John was rough around the edges, probably not sober, a little scary, and insensitive to our need for sleep. But still, John was love to us. He cared enough to come back down the hill and help us make the best of a stressful situation. And, we knew we could seek help from him in the morning if needed.
We will laugh about the watchman for years to come.
Larry – The Expert – Scene 2
Morning arrives. Bob and I rise early to take care of our dogs, fix our load, and decide what to do next. We don’t really want to bother the expert, Larry, and we are pretty sure the watchman, John, is still sleeping, so we decide to try gas. The nearest station is too far to walk so we call AAA and wait. We talk about our options if we can’t get Cecilia moving again. And our options if we do. Should we just head home or should we continue moving forward – to Temecula and then to Huntington Beach?
Do we trust?
About 8:30 AM a white truck makes it way down the road. The expert climbs out from behind the wheel in a white muscle shirt, pajama bottoms, a green checkered bathrobe, and uncombed hair. I believe God nudged Larry out of bed and down the hill. The Lord knew that gas was not the answer.
With a quiet, confident demeanor, Larry begins his assessment. There’s fuel. The engine turns over. There’s spark. Ahh. Here it is. Another loose connection. Crimper? Yes. Spades? Yes. Larry trims wires and fixes both of the questionable connections with tighter crimps. Tears well up in my eyes. I love you, Larry. The Good Lord knew we needed you when he put us right in your path last night. You have become love for us today.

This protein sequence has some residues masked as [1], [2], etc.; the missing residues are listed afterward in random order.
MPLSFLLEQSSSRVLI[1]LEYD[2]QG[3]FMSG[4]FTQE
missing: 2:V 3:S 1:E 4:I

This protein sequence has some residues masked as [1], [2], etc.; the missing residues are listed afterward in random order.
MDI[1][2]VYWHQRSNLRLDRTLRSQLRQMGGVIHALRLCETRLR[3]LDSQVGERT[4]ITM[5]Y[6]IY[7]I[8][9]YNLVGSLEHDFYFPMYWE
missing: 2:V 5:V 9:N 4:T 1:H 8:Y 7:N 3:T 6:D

Larry is kind and humble. He is just glad he could help. He gives our pups a few pats and heads home. He has no idea how much he has impacted our lives during those few moments of connection.
The rest of our trip to California was fun, but the stories we have to share are rooted in the struggle. We thought we knew what we needed – rehabbed mechanicals, a battery, gas – a perfect trip with no roadblocks or detours. We didn’t. God knew what we needed. We needed to look into the eyes of Eduardo, Larry, and John and see His love.
Whether we are road tripping from Chandler to Temecula, or from Monday to Tuesday, love should be the central theme of our story. Becoming love. Absorbing love. The kind of love transactions that can only come from God.